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AS and A Level: Philosophy

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  1. Examine the strengths and weaknesses of utilitarianism

    The empirical knowledge proves to be very useful, because it is reasonable to link morality with the pursuit of happiness and the avoidance of pain. Bentham makes happiness the ultimate goal. He arrived at this conclusion using his knowledge of the pattern of the world and human behaviour. Bentham concludes that human nature is like ?pleasure seeking, pain avoiding organisms?. This means that, human beings just want to be happy. The consequential theory of ethics is taken into account. The utility principle was developed because; it is natural to consider the consequences of our actions when deciding what to do.

    • Word count: 956
  2. Discuss Plato's analogy of the cave

    He then thinks that the fire and puppets are the most real things in the whole world. The freed prisoner then leaves the cave and at first he is blinded by the light outside and can only look at shadows. His eyes adjust and he is then able to see objects that are real such as trees and flowers and reflections. He realises these are real; even more real than the puppets. The prisoner lifts his head and sees the sun and realises the sun causes everything, such as the seasons and light and everything around him.

    • Word count: 1095
  3. Critically Assess the Claim That the Religious Believer Dies a Death of a Thousand Qualifications

    However, the believer then suggests that the gardener must be invisible. So then put up an electric fence, and also guard it with sniffer dogs, but still no evidence was found of a gardener sneaking in a tending to the land. Yet the believer continues to believe that there is a gardener, but now he claims that not only is the gardener invisible, but is also intangible and odourless. The sceptic eventually gives up and asks the believer how the claim that there is an ?intangible, odourless, gardener?, differs from the claim that there is ?no? gardener at all.

    • Word count: 1286
  4. How Can the Religious View Be Defended As a Way of Seeing the World?

    In Paley?s argument he imagines himself walking across a field and coming across a stone and a watch. He ponders the same question about both objects; ?how did that object come to be here?? In the case of the stone for all Paley knows, it could have simply been lying there forever. However in the case of the watch, Paley found that answer unsatisfactory because there are many differences between a watch and a stone. A watch for example, has many moving parts that are arranged intricately in a specific order so that they work together to tell the time correctly.

    • Word count: 2203
  5. Outline and assess the main objections to representative realism

    Unlike direct realism, representative realism is able to accept that on some occasions, our senses may be deceiving us, because the theory does not claim that the world is exactly as we perceive it. This means it can tolerate the idea that sometimes our mind might play tricks on us, or that optical illusions like the narrowing or railway lines, for example, do not match reality. As the theory takes into account two elements; the world and sense data, it can provide an illustration of what hallucinations are. They take place when sense impressions fail to represent the world accurately.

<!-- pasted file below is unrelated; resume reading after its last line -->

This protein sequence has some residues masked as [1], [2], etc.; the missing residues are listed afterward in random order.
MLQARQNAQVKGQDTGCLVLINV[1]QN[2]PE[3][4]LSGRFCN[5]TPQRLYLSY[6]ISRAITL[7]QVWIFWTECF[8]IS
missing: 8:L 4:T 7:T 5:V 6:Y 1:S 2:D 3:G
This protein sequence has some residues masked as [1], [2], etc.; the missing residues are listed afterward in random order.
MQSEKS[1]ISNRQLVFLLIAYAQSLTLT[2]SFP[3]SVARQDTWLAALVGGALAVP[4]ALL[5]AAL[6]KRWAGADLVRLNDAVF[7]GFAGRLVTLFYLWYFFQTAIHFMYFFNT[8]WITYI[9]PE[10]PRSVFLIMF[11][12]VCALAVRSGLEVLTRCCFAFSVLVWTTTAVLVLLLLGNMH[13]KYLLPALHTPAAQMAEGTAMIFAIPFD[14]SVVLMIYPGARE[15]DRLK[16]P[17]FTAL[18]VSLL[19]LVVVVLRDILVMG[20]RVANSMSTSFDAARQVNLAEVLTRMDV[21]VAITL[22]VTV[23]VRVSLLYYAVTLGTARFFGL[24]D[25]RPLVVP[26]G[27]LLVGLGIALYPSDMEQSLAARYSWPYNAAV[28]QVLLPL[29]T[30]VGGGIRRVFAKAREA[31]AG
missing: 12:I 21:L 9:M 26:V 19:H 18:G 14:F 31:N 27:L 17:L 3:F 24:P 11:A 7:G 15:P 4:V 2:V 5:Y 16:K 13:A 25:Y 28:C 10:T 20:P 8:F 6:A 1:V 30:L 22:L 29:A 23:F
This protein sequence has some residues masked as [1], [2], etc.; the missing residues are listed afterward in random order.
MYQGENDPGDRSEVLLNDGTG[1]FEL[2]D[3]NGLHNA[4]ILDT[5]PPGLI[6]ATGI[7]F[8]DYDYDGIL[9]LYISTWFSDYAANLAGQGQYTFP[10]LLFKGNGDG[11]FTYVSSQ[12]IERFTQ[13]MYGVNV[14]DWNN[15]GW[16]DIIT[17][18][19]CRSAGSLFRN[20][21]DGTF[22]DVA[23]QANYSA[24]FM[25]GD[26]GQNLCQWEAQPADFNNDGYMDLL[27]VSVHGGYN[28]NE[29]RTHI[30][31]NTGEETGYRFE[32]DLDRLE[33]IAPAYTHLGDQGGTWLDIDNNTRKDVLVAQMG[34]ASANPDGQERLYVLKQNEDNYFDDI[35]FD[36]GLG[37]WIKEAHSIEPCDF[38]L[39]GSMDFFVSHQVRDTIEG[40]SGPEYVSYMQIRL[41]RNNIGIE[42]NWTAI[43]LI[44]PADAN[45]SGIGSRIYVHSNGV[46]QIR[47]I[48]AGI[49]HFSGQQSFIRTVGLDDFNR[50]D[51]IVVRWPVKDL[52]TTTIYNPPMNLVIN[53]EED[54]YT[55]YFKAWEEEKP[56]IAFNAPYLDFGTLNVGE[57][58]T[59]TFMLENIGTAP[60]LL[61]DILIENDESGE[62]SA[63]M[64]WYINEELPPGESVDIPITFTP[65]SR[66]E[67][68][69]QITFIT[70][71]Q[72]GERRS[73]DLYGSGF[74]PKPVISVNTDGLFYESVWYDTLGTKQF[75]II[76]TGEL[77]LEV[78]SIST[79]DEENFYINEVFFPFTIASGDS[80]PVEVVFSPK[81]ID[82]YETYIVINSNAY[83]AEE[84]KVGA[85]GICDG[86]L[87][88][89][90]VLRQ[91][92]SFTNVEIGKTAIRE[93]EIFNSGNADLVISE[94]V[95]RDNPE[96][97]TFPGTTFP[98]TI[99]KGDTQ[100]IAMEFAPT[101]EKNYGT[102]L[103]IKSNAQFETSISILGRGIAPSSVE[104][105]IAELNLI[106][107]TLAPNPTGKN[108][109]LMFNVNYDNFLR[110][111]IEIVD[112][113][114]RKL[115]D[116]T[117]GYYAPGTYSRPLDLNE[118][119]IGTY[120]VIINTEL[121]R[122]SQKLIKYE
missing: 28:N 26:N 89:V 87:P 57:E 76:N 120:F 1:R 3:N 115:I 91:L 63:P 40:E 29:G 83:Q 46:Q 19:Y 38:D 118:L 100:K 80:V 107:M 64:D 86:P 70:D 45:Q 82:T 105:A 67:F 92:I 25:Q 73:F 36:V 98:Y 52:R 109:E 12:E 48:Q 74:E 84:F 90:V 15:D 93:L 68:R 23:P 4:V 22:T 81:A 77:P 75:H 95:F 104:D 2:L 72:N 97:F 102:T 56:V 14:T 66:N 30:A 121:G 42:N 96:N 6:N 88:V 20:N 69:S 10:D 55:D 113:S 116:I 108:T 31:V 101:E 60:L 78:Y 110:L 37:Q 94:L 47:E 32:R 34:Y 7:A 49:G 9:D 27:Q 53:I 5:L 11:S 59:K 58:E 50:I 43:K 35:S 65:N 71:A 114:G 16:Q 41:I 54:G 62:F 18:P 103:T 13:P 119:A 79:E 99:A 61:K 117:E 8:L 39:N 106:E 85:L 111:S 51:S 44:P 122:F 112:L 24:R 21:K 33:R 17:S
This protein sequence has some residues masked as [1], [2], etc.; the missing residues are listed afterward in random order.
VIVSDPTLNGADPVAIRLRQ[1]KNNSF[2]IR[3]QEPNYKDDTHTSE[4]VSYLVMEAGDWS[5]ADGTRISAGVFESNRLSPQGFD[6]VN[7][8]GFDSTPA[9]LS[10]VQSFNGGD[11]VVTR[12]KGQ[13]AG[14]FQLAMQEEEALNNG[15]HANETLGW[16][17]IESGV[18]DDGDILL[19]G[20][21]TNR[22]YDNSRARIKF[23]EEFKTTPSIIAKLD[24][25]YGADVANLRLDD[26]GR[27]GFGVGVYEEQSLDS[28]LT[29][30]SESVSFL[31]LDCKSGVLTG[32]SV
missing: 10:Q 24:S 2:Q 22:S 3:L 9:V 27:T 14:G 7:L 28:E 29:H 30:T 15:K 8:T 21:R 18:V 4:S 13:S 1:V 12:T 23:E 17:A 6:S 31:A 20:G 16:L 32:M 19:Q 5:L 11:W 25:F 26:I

• Word count: 1282
  6. The world appears designed, so God exists - Discuss

    Thomas Aquinas offers five ways in which God?s existence can be demonstrated, in his book the Summa Theologica. His ?fifth way? is a version of an argument from design, and in particular it is an argument from analogy. It compares how the natural world appears to have a purpose and goal, with human activity, which does have a purpose and goal. Aquinas uses an example of an archer in his argument by analogy: Things that lack intelligence such as living organisms, have and end (a purpose). Things that lack intelligence cannot move towards their end unless they are directed by someone with knowledge and intelligence.

    • Word count: 1760
  7. All ideas are derived from sense experience which they copy Discuss:

    However, Hume believes that all our ideas are fainter versions of our impressions. I would be unable to see a table in my mind, as vividly as I would in real life. Hume also believed that there are different forms of ideas, some are simple, and some are complex. One example of simple idea would be feeling the coldness of ice. It is an idea that cannot be broken down into any simpler ideas. On the other hand, an example of a complex impression would be the idea of a unicorn. This idea can be broken down into many things, but mainly the idea of a horse and a horn.

    • Word count: 849
  8. Critically discuss the view that all knowledge comes from, and is justified by, sense experience

    When an empiricist says that ?all knowledge comes from sense experience?, they mean substantive knowledge. This is knowledge about ?how the world is? rather than knowledge about the meanings of words. On the other hand, there are a few strengths to this statement. One strength is that it is supported by the plausible scientific data that, we need to use observation and experiment to find out about the world around us. Empiricists believe that since we are born with our minds being a ?tabula rasa? we need sense experience to acquire all substantive knowledge about the world.